Saturday, February 21, 2009

[Sunday, Feb. 22 (Happy Birthday George), 2009, 11 am Thai time] When I saw Slumdog Millionaire, I posted that I liked the movie, but it was basically Hollywood formula and glitz in a new setting. I was also concerned that the movie didn't really convey the complexity and richness of the Mumbai slums. I wrote:
Gregory David Roberts, for example in his book Shantaram seems to capture some of the spirit of the Bombay slums. He makes us feel its oppression, but also to see that despite what looks totally unlivable from a Western perspective, the inhabitants, like everyone else, live rich lives with joys as well as suffering.
A NY Times article today on protests in Mumbai against using the word slum in the movie, does a much more thorough job describing that these 'slums' are really very vibrant communities. Here's an excerpt - go to the link for the rest:

Its depiction as a slum does little justice to the reality of Dharavi. Well over a million “eyes on the street,” to use Jane Jacobs’s phrase, keep Dharavi perhaps safer than most American cities. Yet Dharavi’s extreme population density doesn’t translate into oppressiveness. The crowd is efficiently absorbed by the thousands of tiny streets branching off bustling commercial arteries. Also, you won’t be chased by beggars or see hopeless people loitering — Dharavi is probably the most active and lively part of an incredibly industrious city. People have learned to respond in creative ways to the indifference of the state — including having set up a highly functional recycling industry that serves the whole city.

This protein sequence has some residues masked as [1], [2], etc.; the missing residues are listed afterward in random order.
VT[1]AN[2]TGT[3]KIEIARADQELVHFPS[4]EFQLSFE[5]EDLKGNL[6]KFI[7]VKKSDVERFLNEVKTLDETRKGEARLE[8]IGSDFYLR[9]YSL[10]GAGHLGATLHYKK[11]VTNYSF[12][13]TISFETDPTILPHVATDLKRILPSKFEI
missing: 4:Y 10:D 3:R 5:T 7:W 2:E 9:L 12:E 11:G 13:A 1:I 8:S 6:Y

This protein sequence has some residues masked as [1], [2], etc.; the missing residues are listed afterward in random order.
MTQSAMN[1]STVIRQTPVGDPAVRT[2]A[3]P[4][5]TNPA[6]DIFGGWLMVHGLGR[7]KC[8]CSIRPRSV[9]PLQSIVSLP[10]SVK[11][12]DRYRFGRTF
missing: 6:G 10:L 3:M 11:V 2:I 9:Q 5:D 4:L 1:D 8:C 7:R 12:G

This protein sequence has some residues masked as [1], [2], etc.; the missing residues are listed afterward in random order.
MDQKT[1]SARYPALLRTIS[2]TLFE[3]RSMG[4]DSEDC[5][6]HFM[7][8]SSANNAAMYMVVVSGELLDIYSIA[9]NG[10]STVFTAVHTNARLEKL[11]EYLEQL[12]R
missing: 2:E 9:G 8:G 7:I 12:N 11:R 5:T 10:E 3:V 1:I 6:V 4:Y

Dharavi is all about such resourcefulness. Over 60 years ago, it started off as a small village in the marshlands and grew, with no government support, to become a million-dollar economic miracle providing food to Mumbai and exporting crafts and manufactured goods to places as far away as Sweden.
Certainly the movie brings much more attention to the situation and perhaps more people will actually be moved to find out more about this huge city within a city.

I see that I used both Bombay and Mumbai. The later is the new name for the city, but many, still use the older name.

No comments:

Post a Comment

Comments will be reviewed, not for content (except ads), but for style. Comments with personal insults, rambling tirades, and significant repetition will be deleted. Ads disguised as comments, unless closely related to the post and of value to readers (my call) will be deleted. Click here to learn to put links in your comment.